October 23, 2012
The Rise of Legal Analytics, or the First Signs of Big Data in Big Law
Have your heard of "Big Data"? Basically, it is the mining of large existing datasets to make better business decisions. There is a lot of discussion on this topic in the business world. See, e.g., Big Data: The Management Revolution, Harvard Business Review (Oct 2012); The Age of Big Data, New York Times (Feb 11, 2012).
The first signs of Big Data in the law firm world are the companies that provide electronic billing platforms for large corporations. These companies have all the data needed to discern the relative efficiency of various service providers -- name of firm, title of lawyer, practice area, billing rate, office, and a large portofolio of matters uniformly coded by subject matter and discrete technical tasks. Clients, of course, know the outcomes of matters, which provides the last piece of missing information to not only calcuate cost and efficiency, but also value delivered to the client.
What I love about this video is that the reporters are outsiders to the law world. They note that the "transparency" and "information" these companies provide are wonderful developments for clients -- and, of course, they are 100% right. Nobody wants to overpay, so tools to eliminate this problem are going to be widely embraced.
The obviousness of this point is why the legal services industry is at the beginning, rather than the middle or end, of a massive structural shift that will be wonderful for legal consumers but profoundly disruptive to law firms and law schools. In the years to come, we will have fewer lawyers and generally flat or declining incomes within the profession.
The real money will be made at the intersection of law and technology, which has the potential to scale legal work so it can be better, cheaper and faster. This is the road to commodification of law. It is good for society, but bad for those of us wedded to a traditional model where lawyers enjoyed more market power. Those days are fading into the horizon.
[posted by Bill Henderson]
Hi, Bill: as always, you're right on point and right in front on the issues. I completely agree with what you've written, until you get to the end: "It is good for society, but bad for those of us wedded to a traditional model where lawyers enjoyed more market power." Yes, it is good for society, and yes, it will disrupt and displace firm practice models and lawyers wedded to traditional models. But I think it's important to note the silver lining in all this disruption: the rising market power of lawyers who are able to leverage their judgment and expertise as the necessary complement to delivering results that are beyond the capacities of commoditized practices that live at the intersection of law and technology.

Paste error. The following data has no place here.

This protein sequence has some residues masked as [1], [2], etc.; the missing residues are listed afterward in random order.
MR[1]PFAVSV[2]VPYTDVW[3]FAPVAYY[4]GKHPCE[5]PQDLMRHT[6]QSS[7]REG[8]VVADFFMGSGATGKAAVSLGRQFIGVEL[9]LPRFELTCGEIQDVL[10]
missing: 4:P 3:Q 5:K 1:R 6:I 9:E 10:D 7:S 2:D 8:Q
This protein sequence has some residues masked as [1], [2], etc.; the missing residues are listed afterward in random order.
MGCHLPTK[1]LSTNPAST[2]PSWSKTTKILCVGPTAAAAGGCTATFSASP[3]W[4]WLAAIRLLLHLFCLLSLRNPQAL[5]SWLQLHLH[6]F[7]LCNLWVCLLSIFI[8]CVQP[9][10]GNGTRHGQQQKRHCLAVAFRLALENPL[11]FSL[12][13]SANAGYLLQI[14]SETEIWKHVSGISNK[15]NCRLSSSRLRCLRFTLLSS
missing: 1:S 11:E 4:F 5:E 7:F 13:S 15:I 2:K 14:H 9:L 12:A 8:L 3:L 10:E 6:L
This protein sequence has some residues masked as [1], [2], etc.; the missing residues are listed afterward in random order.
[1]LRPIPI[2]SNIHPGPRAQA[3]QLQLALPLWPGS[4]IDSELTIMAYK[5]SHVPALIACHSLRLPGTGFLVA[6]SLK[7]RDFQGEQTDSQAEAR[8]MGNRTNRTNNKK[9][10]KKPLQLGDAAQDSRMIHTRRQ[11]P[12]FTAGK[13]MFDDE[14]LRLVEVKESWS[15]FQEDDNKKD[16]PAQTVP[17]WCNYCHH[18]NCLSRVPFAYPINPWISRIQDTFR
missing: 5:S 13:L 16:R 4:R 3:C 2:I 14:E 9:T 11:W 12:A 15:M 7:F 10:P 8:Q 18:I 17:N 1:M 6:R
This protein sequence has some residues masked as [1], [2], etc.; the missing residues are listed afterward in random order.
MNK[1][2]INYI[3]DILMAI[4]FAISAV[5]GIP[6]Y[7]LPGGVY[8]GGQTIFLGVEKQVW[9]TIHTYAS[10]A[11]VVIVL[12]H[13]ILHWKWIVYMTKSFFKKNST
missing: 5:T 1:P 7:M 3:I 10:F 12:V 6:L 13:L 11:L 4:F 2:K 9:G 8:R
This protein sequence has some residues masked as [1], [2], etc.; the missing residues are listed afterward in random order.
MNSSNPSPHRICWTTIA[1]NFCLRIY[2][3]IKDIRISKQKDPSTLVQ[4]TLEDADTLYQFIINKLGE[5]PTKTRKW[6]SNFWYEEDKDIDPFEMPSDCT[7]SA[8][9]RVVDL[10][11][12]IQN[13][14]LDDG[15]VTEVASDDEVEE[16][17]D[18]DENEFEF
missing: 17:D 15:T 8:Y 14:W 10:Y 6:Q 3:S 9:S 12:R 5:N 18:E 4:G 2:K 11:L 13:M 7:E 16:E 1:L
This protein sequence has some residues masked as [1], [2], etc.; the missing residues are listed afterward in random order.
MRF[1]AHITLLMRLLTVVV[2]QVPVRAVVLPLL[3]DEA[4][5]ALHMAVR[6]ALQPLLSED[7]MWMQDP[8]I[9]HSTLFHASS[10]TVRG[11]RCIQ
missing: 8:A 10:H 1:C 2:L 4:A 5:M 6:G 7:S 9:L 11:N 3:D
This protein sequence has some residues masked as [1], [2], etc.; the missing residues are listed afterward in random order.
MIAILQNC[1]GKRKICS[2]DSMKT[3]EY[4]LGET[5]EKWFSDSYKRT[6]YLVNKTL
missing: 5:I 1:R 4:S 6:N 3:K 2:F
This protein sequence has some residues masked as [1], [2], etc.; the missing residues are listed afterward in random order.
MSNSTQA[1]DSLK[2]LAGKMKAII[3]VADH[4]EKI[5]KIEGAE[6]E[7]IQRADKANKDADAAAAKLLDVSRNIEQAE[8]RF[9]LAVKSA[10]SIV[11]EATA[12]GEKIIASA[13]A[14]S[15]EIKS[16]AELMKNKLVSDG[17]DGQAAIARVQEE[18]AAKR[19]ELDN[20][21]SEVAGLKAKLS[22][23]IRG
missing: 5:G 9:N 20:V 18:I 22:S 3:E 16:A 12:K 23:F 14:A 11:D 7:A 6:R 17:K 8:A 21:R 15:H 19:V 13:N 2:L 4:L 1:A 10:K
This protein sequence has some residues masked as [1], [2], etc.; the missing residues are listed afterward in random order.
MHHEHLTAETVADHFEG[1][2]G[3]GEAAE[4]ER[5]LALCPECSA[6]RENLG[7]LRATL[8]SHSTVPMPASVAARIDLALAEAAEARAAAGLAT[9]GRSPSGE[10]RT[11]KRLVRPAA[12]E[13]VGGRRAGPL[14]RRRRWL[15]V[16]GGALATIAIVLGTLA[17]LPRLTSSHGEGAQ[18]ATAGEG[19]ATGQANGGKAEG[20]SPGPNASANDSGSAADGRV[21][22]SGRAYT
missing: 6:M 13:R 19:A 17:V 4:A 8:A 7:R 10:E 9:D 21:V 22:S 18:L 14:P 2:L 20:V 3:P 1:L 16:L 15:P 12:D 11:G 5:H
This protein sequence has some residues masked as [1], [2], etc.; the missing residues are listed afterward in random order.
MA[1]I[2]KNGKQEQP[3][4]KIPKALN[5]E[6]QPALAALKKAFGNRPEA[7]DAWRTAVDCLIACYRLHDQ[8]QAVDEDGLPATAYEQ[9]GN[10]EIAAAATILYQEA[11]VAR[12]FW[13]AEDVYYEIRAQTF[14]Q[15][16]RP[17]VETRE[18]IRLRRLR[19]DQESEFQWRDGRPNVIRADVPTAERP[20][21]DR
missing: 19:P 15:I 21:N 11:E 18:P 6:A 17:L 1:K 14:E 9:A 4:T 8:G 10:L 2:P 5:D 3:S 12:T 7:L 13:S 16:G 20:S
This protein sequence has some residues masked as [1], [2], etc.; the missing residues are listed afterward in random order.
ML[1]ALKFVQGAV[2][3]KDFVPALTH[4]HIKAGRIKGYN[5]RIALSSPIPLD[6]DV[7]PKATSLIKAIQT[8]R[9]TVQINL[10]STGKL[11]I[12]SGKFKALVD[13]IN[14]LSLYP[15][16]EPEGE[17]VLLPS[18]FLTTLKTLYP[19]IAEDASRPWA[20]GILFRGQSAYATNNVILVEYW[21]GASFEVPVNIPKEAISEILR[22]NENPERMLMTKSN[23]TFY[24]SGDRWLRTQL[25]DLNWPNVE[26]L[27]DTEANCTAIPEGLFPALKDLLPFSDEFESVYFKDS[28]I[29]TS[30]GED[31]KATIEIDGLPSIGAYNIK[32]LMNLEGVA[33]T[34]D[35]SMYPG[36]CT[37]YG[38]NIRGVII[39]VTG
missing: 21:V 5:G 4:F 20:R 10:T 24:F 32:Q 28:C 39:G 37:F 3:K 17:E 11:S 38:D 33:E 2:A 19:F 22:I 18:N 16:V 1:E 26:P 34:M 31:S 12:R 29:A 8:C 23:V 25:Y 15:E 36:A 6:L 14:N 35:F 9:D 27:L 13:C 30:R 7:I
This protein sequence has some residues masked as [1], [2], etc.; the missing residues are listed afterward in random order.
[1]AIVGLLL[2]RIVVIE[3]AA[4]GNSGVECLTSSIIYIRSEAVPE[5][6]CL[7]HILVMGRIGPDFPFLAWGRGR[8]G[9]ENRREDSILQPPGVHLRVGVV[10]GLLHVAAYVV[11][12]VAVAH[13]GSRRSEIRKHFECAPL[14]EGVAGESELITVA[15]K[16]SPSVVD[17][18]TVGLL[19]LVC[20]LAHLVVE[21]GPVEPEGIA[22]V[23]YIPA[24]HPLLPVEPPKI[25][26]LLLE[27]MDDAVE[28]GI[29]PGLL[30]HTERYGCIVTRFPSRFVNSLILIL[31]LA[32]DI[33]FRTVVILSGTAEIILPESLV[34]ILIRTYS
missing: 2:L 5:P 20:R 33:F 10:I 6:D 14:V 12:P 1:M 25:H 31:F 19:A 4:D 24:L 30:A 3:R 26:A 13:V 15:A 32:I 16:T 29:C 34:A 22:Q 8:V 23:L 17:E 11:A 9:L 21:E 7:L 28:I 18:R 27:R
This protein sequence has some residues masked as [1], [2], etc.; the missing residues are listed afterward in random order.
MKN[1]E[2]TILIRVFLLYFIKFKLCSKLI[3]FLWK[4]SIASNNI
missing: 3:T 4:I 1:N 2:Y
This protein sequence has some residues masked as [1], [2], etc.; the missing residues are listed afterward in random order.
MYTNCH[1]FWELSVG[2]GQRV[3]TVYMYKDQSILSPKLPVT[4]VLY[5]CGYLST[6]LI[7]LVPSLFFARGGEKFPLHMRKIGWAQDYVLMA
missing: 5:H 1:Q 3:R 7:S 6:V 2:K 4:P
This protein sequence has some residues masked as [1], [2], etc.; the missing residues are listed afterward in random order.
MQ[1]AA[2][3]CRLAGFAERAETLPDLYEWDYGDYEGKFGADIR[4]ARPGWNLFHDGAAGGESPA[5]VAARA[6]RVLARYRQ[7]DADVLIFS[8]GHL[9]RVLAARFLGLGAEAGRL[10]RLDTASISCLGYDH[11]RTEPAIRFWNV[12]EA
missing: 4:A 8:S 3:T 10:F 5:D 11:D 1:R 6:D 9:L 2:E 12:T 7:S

Certainly, those who corner the legal commodity markets will do well and I believe that their work will become more and more sophisticated, and that they will handle increasingly complex work. I'm not seeking to deride the value of that movement or its capacity to do a lot more than templated contracts. But I have a vision for the future of practice that includes a substantial and exciting niche for a lot of smart and adaptive lawyers who will capitalize on what it is that clients have always wanted to hire them for most: their legal judgment, their predictive instincts about behavioral responses, and their practical experience. Lawyers at the high end of their fields, who get comfortable with making "executive" decisions in collaboration with clients, will begin to focus their attention on pricing and selling their services to clients in ways that may be facilitated by technologies, but are not necessary "about" the commodification of law.
To illustrate (it's Back to the Future Time) - pull forward all those great old stories about the revered deans of practice who would give a 5 minute answer and send a bill for hundreds of thousands of dollars. The old stories always included a good punchline attached when the client balked because the lawyer only spent 5 minutes providing the advice, and yet the lawyer convinced them that the 5 minute answer was the result of a lifetime of hard-earned experience and wisdom, or their particularly unique network that allowed them to make the critical call to a regular, or whatever.